• IEEE 421_6 (PE/ED&PG) IEEE Recommended Practice for the Specification and Design of Field Discharge Equipment for Synchronous Machines
  • IEEE C62_42_3 (PE/SPDLV) IEEE Guide for the Application of Surge-Protective Components in Surge Protective Devices and Equipment Ports - Part 3 Silicon PN-Junction Clamping Diodes
  • IEEE C62_43_0 (PE/SPDLV) IEEE Guide for Surge Protectors and Protective Circuits Used in Information and Communications Technology (ICT) Circuits, Including Smart Grid Data Networks – Overview
  • IEEE C62_69a (PE/SPDLV) IEEE Standard for the Surge Parameters of Isolating Transformers Used in Networking Devices and Equipment Amendment 1: Addition of 4_5, Saturated Core Secondary Winding Parameters
  • IEEE C57_12_90-2015/Cor 1 (PE/TR) IEEE Standard Test Code for Liquid-Immersed Distribution, Power, and Regulating Transformers - Corrigendum 1: Editorial and Technical Corrections

NEW INDUSTRY CONNECTIONS ACTIVITIES

  • IC17-001 IEEE 802 Network Enhancements for the Next Decade
  • IC17-002 Digital Inclusion through Trust and Agency
  • IC17-003 India Robotics Roadmap
  • IC17-004 Electric Vehicle In-Motion Wireless Power Transfer

 

  • IC17-005 PLC Test Beds in India
  • IC17-006 Big Data Governance and Metadata Management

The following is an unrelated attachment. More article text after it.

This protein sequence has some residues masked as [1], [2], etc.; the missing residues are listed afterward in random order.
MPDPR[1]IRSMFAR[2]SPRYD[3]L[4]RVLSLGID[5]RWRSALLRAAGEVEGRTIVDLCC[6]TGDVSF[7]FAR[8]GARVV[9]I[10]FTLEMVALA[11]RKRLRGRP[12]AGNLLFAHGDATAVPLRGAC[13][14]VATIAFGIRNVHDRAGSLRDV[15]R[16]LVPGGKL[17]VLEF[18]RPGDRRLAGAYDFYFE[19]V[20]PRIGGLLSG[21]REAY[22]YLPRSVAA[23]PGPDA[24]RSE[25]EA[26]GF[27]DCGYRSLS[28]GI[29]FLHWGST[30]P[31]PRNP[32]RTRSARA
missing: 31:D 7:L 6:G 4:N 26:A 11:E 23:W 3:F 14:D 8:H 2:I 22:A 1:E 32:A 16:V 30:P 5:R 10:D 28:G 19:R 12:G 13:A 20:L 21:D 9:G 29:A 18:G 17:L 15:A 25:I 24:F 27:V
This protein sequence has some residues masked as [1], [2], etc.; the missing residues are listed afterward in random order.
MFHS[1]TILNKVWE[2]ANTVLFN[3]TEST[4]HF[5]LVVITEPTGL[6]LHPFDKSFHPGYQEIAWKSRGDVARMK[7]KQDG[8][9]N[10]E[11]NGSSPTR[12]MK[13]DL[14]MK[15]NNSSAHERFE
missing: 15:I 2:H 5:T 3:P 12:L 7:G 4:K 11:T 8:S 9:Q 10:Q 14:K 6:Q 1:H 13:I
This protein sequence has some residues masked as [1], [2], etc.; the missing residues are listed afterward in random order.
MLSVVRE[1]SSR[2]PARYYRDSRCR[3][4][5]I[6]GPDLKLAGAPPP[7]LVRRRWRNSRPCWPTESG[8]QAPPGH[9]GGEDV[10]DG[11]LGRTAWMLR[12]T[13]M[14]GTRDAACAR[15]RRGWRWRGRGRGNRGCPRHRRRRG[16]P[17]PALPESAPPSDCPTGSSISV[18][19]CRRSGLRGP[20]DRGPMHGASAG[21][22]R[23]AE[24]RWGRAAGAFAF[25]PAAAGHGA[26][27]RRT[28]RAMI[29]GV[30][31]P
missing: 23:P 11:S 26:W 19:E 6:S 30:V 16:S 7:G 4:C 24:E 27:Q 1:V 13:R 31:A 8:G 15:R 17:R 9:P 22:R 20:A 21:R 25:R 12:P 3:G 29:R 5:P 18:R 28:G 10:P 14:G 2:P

• IC17-007 Neuro Tech for Brain-Machine Interfacing

FEATURE

Who Will be the 2017 IEEE Standards Association Corporate Award Recipient? Seeking Nominations Now

"Whether it is through initiating, leading, or endorsing standards projects and related activities, or providing outstanding support and technical expertise for IEEE-SA's various programs, these companies help drive innovation and strengthen IEEE's standards development process, resulting in industry standards that profoundly impact the way people all over the globe live and work." says Ron Petersen, chair of the IEEE-SA Awards and Recognition Committee. He’s referring to recipients of the IEEE-SA Corporate Award, which is presented to companies that have played significant roles in advancing their industries through the IEEE standards process.

2016’s award went to China Datang Corporation (CDT) "for launching four, submitting two, and participating in seven IEEE-SA standards, and for chairing IC14-001-02 Green Power Generation.” Power generation is a subject of enormous concern for a rapidly growing economy like China’s; ensuring that new power does not contribute to pollution problems, and that it is efficient as possible, is crucial to China’s sustainability and continued growth. CDT plays a prominent role in encouraging and promoting a better landscape overall for power generation in one of the world’s leading economies, through the standards process at IEEE.